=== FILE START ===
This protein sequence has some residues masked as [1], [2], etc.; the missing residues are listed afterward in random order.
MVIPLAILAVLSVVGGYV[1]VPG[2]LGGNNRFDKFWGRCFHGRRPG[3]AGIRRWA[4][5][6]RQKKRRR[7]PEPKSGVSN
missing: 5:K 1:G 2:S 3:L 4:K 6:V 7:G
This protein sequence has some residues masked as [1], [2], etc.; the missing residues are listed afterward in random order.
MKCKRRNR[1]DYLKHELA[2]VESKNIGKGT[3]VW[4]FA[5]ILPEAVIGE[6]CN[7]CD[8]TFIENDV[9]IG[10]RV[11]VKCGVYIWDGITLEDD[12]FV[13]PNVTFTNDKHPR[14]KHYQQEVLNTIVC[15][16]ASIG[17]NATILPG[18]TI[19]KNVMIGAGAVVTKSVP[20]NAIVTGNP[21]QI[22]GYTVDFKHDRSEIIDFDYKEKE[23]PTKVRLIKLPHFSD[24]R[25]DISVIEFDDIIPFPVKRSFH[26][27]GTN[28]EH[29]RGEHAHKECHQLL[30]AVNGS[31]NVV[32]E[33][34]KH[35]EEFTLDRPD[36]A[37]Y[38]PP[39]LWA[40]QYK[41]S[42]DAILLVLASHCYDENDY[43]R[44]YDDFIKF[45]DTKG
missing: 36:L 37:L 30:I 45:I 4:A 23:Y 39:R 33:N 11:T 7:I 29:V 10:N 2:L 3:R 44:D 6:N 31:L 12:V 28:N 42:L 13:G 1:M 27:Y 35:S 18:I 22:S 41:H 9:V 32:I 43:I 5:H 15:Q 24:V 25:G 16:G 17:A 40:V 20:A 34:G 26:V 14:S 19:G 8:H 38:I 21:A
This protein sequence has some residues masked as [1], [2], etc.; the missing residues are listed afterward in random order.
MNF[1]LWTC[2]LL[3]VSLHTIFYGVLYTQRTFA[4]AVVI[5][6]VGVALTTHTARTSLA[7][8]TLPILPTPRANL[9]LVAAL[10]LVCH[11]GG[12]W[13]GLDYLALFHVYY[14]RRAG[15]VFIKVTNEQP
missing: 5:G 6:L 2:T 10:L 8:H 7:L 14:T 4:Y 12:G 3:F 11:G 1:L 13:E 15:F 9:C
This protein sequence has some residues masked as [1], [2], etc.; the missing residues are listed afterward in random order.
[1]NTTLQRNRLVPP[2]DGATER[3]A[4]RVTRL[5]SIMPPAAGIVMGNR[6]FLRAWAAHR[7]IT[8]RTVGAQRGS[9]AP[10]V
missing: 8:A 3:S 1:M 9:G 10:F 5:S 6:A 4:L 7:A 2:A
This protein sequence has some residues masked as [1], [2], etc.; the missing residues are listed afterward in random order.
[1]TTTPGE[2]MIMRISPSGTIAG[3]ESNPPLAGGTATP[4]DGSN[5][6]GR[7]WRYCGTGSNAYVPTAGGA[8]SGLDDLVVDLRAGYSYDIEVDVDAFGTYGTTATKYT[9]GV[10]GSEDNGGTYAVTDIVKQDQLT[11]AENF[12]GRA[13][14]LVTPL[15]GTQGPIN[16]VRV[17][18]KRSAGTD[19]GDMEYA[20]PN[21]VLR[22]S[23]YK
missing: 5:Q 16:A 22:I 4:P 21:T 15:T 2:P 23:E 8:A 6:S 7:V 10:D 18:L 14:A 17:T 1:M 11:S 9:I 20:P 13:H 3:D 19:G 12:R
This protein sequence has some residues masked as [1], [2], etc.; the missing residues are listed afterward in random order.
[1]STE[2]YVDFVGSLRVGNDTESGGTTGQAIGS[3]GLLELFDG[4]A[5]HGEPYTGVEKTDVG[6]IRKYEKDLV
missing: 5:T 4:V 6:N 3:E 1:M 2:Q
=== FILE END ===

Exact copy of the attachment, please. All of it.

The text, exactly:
This protein sequence has some residues masked as [1], [2], etc.; the missing residues are listed afterward in random order.
MVIPLAILAVLSVVGGYV[1]VPG[2]LGGNNRFDKFWGRCFHGRRPG[3]AGIRRWA[4][5][6]RQKKRRR[7]PEPKSGVSN
missing: 5:K 1:G 2:S 3:L 4:K 6:V 7:G
This protein sequence has some residues masked as [1], [2], etc.; the missing residues are listed afterward in random order.
MKCKRRNR[1]DYLKHELA[2]VESKNIGKGT[3]VW[4]FA[5]ILPEAVIGE[6]CN[7]CD[8]TFIENDV[9]IG[10]RV[11]VKCGVYIWDGITLEDD[12]FV[13]PNVTFTNDKHPR[14]KHYQQEVLNTIVC[15][16]ASIG[17]NATILPG[18]TI[19]KNVMIGAGAVVTKSVP[20]NAIVTGNP[21]QI[22]GYTVDFKHDRSEIIDFDYKEKE[23]PTKVRLIKLPHFSD[24]R[25]DISVIEFDDIIPFPVKRSFH[26][27]GTN[28]EH[29]RGEHAHKECHQLL[30]AVNGS[31]NVV[32]E[33][34]KH[35]EEFTLDRPD[36]A[37]Y[38]PP[39]LWA[40]QYK[41]S[42]DAILLVLASHCYDENDY[43]R[44]YDDFIKF[45]DTKG
missing: 36:L 37:L 30:I 45:I 4:A 23:Y 39:R 33:N 11:T 7:I 29:V 10:N 2:L 3:R 44:D 6:N 31:L 12:V 28:N 42:L 13:G 1:M 27:Y 35:S 18:I 22:S 41:H 9:V 32:I 43:I 5:H 15:Q 24:V 25:G 16:G 17:A 40:V 20:A 34:G 26:V 14:S 19:G 8:H 38:I 21:A
This protein sequence has some residues masked as [1], [2], etc.; the missing residues are listed afterward in random order.
MNF[1]LWTC[2]LL[3]VSLHTIFYGVLYTQRTFA[4]AVVI[5][6]VGVALTTHTARTSLA[7][8]TLPILPTPRANL[9]LVAAL[10]LVCH[11]GG[12]W[13]GLDYLALFHVYY[14]RRAG[15]VFIKVTNEQP
missing: 5:G 6:L 2:T 10:L 8:H 7:L 14:T 4:Y 12:G 3:F 11:G 1:L 13:E 15:F 9:C
This protein sequence has some residues masked as [1], [2], etc.; the missing residues are listed afterward in random order.
[1]NTTLQRNRLVPP[2]DGATER[3]A[4]RVTRL[5]SIMPPAAGIVMGNR[6]FLRAWAAHR[7]IT[8]RTVGAQRGS[9]AP[10]V
missing: 8:A 3:S 1:M 9:G 10:F 5:S 6:A 4:L 7:A 2:A
This protein sequence has some residues masked as [1], [2], etc.; the missing residues are listed afterward in random order.
[1]TTTPGE[2]MIMRISPSGTIAG[3]ESNPPLAGGTATP[4]DGSN[5][6]GR[7]WRYCGTGSNAYVPTAGGA[8]SGLDDLVVDLRAGYSYDIEVDVDAFGTYGTTATKYT[9]GV[10]GSEDNGGTYAVTDIVKQDQLT[11]AENF[12]GRA[13][14]LVTPL[15]GTQGPIN[16]VRV[17][18]KRSAGTD[19]GDMEYA[20]PN[21]VLR[22]S[23]YK
missing: 5:Q 16:A 22:I 4:P 21:T 15:T 2:P 23:E 8:A 6:S 7:V 10:D 18:L 14:A 17:T 1:M 11:S 9:I 20:P 13:H 3:D 19:G 12:R
This protein sequence has some residues masked as [1], [2], etc.; the missing residues are listed afterward in random order.
[1]STE[2]YVDFVGSLRVGNDTESGGTTGQAIGS[3]GLLELFDG[4]A[5]HGEPYTGVEKTDVG[6]IRKYEKDLV
missing: 5:T 4:V 6:N 3:E 1:M 2:Q